Mindful eating begins with the foods you eat and drink. Dr. Cheung author of the book, Savor Mindful Eating, Mindful Life, describes mindful eating as a full appreciation of the sensory factors of the foods you eat and drink. During the holidays, using mindful eating can help fend off weight gain. Begin noticing colors, smells, flavors, and textures of the food you eat during the holidays. Take your time with what you eat, and leave a little white space on the plate when served.
What Are the Holidays About?
The holidays are a time for family and friends, so turn off the TV when it is time for dinner; focus on family and the food in front of you. During the holidays, food seems to be everywhere, from sweets to rich family-tradition casseroles, temptation seems to be everywhere, but the following tips can help.
Before the Meal:
- Do not skip meals prior to the main dinner course
- Skipping meals may result in over consuming during dinner
- Make sure to eat breakfast, on the same day as the big meal
- Consume a breakfast high in fiber to help keep you full longer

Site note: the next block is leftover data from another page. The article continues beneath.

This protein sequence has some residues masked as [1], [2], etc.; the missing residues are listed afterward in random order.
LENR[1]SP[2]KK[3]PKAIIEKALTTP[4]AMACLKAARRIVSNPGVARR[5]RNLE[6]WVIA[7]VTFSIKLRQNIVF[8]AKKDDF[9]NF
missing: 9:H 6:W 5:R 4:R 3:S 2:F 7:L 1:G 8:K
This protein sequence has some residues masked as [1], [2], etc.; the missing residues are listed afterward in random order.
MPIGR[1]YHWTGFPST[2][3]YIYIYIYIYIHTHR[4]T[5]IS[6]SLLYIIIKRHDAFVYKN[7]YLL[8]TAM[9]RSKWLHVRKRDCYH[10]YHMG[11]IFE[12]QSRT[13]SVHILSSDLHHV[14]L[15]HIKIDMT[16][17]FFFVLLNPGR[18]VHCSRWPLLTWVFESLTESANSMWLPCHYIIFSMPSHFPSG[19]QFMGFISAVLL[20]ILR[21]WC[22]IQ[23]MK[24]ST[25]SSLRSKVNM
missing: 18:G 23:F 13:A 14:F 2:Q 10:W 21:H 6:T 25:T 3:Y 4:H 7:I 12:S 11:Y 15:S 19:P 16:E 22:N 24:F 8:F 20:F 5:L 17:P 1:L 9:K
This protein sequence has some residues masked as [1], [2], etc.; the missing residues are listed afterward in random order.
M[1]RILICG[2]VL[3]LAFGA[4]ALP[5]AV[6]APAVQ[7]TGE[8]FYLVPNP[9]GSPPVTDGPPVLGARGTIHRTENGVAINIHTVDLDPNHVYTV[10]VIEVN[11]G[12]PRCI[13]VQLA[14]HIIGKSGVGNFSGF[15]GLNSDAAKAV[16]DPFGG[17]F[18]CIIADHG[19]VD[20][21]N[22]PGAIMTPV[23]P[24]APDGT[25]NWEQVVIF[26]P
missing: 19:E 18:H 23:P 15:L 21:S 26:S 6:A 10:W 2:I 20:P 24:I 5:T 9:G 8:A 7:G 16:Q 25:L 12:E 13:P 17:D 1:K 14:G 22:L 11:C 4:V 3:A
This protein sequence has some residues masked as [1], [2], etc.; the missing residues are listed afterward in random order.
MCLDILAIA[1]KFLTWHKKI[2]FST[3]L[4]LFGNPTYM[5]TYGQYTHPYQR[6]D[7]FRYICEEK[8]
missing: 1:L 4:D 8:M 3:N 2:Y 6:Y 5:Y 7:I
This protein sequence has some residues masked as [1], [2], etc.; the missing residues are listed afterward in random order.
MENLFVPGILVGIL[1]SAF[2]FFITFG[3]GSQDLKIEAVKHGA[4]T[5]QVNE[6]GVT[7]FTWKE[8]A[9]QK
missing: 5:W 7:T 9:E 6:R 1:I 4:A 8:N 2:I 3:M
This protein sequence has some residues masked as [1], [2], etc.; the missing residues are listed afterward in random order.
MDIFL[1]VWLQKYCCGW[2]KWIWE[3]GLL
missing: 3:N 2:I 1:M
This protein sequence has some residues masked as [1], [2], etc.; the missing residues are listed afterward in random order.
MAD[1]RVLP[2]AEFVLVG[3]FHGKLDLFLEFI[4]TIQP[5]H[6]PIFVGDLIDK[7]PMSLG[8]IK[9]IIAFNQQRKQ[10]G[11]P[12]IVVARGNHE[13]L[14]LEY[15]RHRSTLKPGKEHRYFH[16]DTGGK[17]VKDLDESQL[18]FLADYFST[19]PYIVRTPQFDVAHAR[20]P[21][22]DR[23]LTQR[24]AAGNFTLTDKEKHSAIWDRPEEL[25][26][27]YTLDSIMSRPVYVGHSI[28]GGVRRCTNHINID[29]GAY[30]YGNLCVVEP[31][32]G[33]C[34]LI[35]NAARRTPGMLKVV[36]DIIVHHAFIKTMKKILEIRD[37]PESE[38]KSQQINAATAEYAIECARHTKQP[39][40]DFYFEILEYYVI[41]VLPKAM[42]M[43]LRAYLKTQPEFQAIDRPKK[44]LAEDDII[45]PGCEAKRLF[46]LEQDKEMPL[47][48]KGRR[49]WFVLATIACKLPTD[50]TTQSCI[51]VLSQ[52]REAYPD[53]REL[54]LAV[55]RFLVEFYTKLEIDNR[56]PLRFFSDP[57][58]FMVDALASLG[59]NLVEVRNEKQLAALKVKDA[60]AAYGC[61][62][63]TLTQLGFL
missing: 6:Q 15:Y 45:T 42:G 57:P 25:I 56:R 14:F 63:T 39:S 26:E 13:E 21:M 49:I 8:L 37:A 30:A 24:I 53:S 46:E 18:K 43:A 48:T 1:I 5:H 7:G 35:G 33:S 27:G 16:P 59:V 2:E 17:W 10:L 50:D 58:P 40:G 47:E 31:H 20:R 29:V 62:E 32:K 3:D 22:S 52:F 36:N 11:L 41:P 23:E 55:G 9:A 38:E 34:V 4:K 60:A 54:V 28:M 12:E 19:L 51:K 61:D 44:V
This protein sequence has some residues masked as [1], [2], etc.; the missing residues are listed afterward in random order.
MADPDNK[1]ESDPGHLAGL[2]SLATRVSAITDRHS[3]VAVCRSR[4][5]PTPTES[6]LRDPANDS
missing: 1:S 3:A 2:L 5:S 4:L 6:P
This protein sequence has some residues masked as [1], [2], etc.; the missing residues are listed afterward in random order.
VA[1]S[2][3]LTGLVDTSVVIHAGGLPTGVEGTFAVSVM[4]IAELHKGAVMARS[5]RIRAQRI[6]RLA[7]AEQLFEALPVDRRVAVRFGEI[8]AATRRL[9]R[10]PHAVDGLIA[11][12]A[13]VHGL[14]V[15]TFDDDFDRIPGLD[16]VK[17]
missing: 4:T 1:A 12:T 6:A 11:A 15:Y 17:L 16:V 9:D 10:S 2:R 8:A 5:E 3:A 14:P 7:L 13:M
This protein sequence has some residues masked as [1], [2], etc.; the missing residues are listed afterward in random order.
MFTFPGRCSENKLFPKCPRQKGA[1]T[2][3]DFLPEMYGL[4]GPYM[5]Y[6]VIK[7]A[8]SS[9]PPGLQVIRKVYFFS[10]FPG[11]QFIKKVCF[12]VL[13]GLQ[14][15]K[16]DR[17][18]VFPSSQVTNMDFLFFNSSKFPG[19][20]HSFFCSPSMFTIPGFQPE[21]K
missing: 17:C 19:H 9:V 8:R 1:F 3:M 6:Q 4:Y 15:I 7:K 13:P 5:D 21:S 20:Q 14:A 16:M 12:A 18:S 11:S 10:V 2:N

During the Meal:
- If filling your whole plate is tempting, then use a smaller plate
- Filling a smaller plate will look voluminous; try to stop at one plate
- When it comes to the line-up of food, go for the salad and vegetables first, after these two items are taking up room on your plate, you will have already completed the first step of putting together a healthy plate.
- Savor the foods you are eating, if you plan to go back for another helping, wait about ten minutes and sip on some water; you may not be as hungry as you think.
After the Meal:
- Go for a walk around the block with a family member, or take the kids to the park to play catch.
Setting the goal, when are you truly full?
After following these tips, it is important to have reminders to fend off weight gain, and knowing how to gauge your fullness can be that little reminder. The goal in the following chart is to stay within areas 7 to 3. Once you are able to achieve this status, you are on a smart and healthy way to fighting back that holiday weight gain!
10 = Uncomfortably full or “sick” – “Thanksgiving full”
9 = Stuffed and uncomfortable
8 = Too full, somewhat uncomfortable
7 = Full, but not yet uncomfortable – hunger is gone
6 = Filling up, but still comfortable – could definitely eat more
5 = Neutral – neither hungry nor full
4 = Slightly hungry, mild signals that your body needs food – you can wait to eat
3 = Hungry, not yet uncomfortable – clear signals that your body needs food